We have been absolved of the feeling that something can’t be done. “Science is pulling ahead of science fiction,” says Neil Gershenfeld, head of the interdisciplinary Center for Bits and Atoms at the Massachusetts Institute of Technology. Researchers at MIT are hard at work developing things like computers that can be painted onto surfaces, chips made of viscous liquids and even collapsible electric scooters, which add a new sound to the orchestra of modern mobility concepts. Much of what is part of everyday life today first appeared in literature and cinema. Take Jules Verne’s expedition to outer space, the smartphone-like communicator in Star Trek or the geostationary communications satellites in Arthur C. Clarke’s work. With machine learning, cloned sheep and the global phenomenon that is the internet, we have long since been writing our own real-life science-fiction saga.
Research and the art of engineering are turning the visionary ideas of the future increasingly into reality. William Shatner, better known as Captain Kirk, demonstrates this in his book I’m Working on That: A Trek from Science Fiction to Science Fact. Teleportation, for example, is the stuff of legend. However, in an elaborate experiment, a group of scientists headed by Austrian physicist Anton Zeilinger succeeded in “teleporting” photons for the first time in 1997. Then, in 2004, two teams from the University of Innsbruck and the National Institute of Standards and Technology in Colorado succeeded in performing quantum teleportation with atoms. In other words, they teleported physical material. Incidentally, it is not without irony that it was an Austrian, a native of a country known for a slower pace of life, who refined a method of mobility enabling movement at more or less the speed of light without having to move from the spot.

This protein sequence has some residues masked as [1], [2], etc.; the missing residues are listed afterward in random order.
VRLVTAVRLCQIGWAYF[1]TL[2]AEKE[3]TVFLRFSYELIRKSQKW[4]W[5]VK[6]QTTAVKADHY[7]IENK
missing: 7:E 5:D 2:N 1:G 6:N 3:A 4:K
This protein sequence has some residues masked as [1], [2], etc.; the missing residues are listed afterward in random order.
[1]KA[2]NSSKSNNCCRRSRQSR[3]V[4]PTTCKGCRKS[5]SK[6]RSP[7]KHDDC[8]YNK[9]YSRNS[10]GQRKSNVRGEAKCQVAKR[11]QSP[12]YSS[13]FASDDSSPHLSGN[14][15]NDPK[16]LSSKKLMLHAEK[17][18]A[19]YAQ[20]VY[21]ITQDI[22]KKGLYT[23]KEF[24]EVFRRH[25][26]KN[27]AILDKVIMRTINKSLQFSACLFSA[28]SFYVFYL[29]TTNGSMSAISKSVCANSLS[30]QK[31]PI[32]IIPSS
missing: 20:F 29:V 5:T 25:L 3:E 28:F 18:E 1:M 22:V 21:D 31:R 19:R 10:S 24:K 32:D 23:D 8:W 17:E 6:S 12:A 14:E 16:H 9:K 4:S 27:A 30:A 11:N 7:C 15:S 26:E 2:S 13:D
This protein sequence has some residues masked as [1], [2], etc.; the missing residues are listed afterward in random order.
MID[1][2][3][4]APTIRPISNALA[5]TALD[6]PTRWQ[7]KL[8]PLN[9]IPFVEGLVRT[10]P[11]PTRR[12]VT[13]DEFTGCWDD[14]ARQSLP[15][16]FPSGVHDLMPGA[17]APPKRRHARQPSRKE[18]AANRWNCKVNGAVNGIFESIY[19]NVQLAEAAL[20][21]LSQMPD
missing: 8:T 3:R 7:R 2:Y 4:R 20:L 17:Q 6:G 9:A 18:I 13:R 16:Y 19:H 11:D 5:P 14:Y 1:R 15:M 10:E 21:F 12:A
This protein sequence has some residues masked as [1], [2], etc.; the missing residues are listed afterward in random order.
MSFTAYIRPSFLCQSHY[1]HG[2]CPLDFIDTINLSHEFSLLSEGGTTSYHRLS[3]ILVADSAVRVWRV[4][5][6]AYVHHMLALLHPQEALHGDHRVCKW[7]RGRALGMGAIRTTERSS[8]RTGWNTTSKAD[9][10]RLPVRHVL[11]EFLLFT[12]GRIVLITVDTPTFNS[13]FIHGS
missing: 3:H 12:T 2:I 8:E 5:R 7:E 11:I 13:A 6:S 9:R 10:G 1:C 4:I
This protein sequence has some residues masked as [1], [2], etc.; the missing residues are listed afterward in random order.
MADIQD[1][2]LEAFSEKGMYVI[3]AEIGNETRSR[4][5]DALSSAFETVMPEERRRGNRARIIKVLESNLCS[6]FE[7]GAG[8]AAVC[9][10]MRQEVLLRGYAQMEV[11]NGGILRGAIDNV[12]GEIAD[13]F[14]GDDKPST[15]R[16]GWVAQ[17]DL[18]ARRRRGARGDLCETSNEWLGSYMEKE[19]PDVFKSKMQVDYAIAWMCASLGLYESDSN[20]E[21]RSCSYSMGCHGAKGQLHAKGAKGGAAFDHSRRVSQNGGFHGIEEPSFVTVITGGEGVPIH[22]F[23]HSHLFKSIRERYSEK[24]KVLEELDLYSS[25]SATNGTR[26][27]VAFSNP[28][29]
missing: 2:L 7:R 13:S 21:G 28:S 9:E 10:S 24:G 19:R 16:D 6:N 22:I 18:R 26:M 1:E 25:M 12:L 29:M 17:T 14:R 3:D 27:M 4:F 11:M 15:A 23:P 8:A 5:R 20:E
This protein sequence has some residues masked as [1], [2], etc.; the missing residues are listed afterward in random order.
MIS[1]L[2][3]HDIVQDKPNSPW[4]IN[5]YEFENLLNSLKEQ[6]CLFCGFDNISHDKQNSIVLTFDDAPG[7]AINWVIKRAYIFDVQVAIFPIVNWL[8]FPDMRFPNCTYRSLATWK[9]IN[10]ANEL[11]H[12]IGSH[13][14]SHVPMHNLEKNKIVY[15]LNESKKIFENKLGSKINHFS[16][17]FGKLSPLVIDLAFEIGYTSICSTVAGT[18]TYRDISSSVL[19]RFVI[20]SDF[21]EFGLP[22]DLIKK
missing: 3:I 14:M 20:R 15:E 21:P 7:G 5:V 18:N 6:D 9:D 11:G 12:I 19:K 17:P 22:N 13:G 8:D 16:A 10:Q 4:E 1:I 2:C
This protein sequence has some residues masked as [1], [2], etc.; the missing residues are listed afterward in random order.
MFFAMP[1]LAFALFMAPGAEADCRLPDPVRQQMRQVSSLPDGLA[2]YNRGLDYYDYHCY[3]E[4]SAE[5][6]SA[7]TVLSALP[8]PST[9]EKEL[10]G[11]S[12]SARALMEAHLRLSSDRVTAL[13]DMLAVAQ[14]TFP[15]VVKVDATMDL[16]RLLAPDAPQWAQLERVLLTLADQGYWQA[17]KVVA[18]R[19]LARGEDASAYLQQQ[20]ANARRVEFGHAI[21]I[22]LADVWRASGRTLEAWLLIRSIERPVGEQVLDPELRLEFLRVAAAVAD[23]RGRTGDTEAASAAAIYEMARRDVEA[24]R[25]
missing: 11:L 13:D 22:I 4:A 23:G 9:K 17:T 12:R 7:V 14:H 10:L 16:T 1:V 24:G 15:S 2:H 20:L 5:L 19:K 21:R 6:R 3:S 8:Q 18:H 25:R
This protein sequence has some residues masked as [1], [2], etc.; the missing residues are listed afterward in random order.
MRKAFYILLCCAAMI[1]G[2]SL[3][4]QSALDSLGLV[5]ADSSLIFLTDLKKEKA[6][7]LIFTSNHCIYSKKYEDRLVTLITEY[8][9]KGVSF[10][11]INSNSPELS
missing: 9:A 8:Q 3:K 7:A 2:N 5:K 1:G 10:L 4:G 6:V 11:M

Alexander Mankowsky is the “knowledge engineer” at Daimler AG, where he is in charge of research on the future. His job is to turn technological utopias into realities. “Ultimately, we are already living in the future,” he says. In addition to the visions that have yet to come to fruition (“Where’s my jetpack?” he chuckles) and those in which there is still much progress to be made (video chat, maglev technology, artificial intelligence), there is one category that he finds particularly exciting: when fantastical ideas come ever closer to materializing – such as autonomous driving.
The origins of sci-fi
In recent times, it’s scientific reality that has been providing creative minds with futuristic material to work with. Science-fiction authors draw inspiration from researchers, whose ideas, in turn, were informed by Star Trek and other examples of science fiction when they were growing up. What were previously bold ideas, such as the coupling of computers and the brain, have arrived in the here and now. Indeed, as early as 2004, the US Food and Drug Administration approved the first clinical test in which a paralyzed person was successfully given a brain implant in the form of a brain-computer interface known as BrainGate. It was placed in the region of the cerebral cortex (the region responsible for movement) and it connects neurons with the computer using a fibreglass cable coming out of the skull. The BrainGate allows the user to control a computer or robotic arm with their mind. A Japanese company is already laying the groundwork for a mind-powered model train.
The British poet William Wilson coined the term “science fiction” in 1851. That same year, Jules Verne published his short story “A Drama in the Air,” about a journey in a balloon. New modes of transportation increasingly became the focus of attention for fans of science fiction. Newspaper illustrations and trading cards in cigarette packs featured spectacular images of a world envisioned 100 years into the future: Zeppelin coaches, flying cars that parked on the landing pads of skyscrapers, complex streams of traffic in big cities, maglev technology and novel forms of communication such as wireless image broadcasting.